Republicans warn Senate wouldn't confirm Sessions successor

Senate Republicans are sending a warning shot to President TrumpDonald John TrumpTrump mocks wind power: 'When the wind doesn't blow, just turn off the television' Pentagon investigator probing whether acting chief boosted former employer Boeing Trump blasts McCain, bemoans not getting 'thank you' for funeral MORE as he lashes out at Attorney General Jeff SessionsJefferson (Jeff) Beauregard SessionsRosenstein still working at DOJ despite plans to leave in mid-March Juan Williams: Don't rule out impeaching Trump O'Rourke on impeachment: 2020 vote may be best way to 'resolve' Trump MORE, saying they don't think he should fire him and hinting the Senate is unlikely to confirm a successor.

Trump renewed his criticism of Sessions — who was his earliest Senate supporter but has fallen from grace amid the Russia investigation — during a Fox News interview for the attorney general's recusal from matters related to the special counsel investigation into Russia's election interference.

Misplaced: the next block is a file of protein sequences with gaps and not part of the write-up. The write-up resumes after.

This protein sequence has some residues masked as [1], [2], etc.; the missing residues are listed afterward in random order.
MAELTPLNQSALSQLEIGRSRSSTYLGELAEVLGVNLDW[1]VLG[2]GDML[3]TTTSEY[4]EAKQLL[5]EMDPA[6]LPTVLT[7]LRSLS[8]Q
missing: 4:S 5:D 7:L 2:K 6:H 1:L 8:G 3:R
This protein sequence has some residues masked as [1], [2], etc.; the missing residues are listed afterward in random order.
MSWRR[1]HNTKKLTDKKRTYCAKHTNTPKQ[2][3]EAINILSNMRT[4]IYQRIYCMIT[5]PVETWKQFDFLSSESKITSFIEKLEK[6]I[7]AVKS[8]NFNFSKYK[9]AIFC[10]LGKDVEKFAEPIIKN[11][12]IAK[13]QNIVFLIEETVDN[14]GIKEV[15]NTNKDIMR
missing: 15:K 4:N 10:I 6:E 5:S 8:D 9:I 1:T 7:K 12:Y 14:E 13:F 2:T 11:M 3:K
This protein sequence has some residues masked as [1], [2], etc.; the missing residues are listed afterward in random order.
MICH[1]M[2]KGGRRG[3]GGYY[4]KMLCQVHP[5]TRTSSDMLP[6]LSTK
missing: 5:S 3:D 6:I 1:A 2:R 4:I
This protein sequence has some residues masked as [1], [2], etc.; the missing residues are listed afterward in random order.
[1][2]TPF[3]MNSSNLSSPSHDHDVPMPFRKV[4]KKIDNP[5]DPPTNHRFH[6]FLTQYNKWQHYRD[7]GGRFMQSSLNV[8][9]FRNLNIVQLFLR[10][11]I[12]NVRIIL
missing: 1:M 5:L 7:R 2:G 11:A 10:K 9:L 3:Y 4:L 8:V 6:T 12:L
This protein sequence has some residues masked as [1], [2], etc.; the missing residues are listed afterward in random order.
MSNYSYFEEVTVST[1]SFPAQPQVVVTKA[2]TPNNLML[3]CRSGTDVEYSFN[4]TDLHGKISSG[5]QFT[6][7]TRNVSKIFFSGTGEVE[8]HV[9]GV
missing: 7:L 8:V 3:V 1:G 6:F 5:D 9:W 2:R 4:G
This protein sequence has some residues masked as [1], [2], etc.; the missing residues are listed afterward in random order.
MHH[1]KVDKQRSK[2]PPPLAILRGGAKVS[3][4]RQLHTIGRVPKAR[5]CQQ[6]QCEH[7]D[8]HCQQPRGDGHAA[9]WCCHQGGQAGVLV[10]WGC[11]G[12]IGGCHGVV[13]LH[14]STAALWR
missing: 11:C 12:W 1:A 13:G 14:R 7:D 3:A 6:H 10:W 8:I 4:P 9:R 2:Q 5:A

But GOP senators — spanning from conservatives to Trump critics and members of leadership — are throwing their support behind Sessions, a long-time senator who remains popular with his colleagues.  

ADVERTISEMENT

"We don't have time, nor is there a likely candidate, who could get confirmed, in my view, under these current circumstances," Sen. John CornynJohn CornynSenate GOP poised to go 'nuclear' on Trump picks GOP rep to introduce constitutional amendment to limit Supreme Court seats to 9 Court-packing becomes new litmus test on left MORE (Texas), the No. 2 Senate Republican, told reporters. 

Asked if there was a date after which it would be easier for Trump to fire Sessions, he added that Sessions and Trump should "work out their differences." 

Sessions fired back at the president in a rare statement on Thursday, saying he “will not be improperly influenced by political considerations.”

GOP Sen. Jeff FlakeJeffrey (Jeff) Lane FlakeSchumer to introduce bill naming Senate office building after McCain amid Trump uproar Trump keeps tight grip on GOP McSally to back Trump on emergency declaration MORE (Ariz.), a member of the Judiciary Committee and a frequent Trump critic, added that it would be "very difficult" for the Senate to confirm a successor to Sessions. Meanwhile, GOP Sen. Susan CollinsSusan Margaret CollinsSenate GOP poised to go 'nuclear' on Trump picks Overnight Health Care: CDC pushes for expanding HIV testing, treatment | Dem group launches ads attacking Trump on Medicare, Medicaid cuts | Hospitals, insurers spar over surprise bills | O'Rourke under pressure from left on Medicare for all Dem group launches ads attacking Trump's 'hypocrisy on Medicare and Medicaid cuts' MORE (Maine) said firing him would not be a "wise move."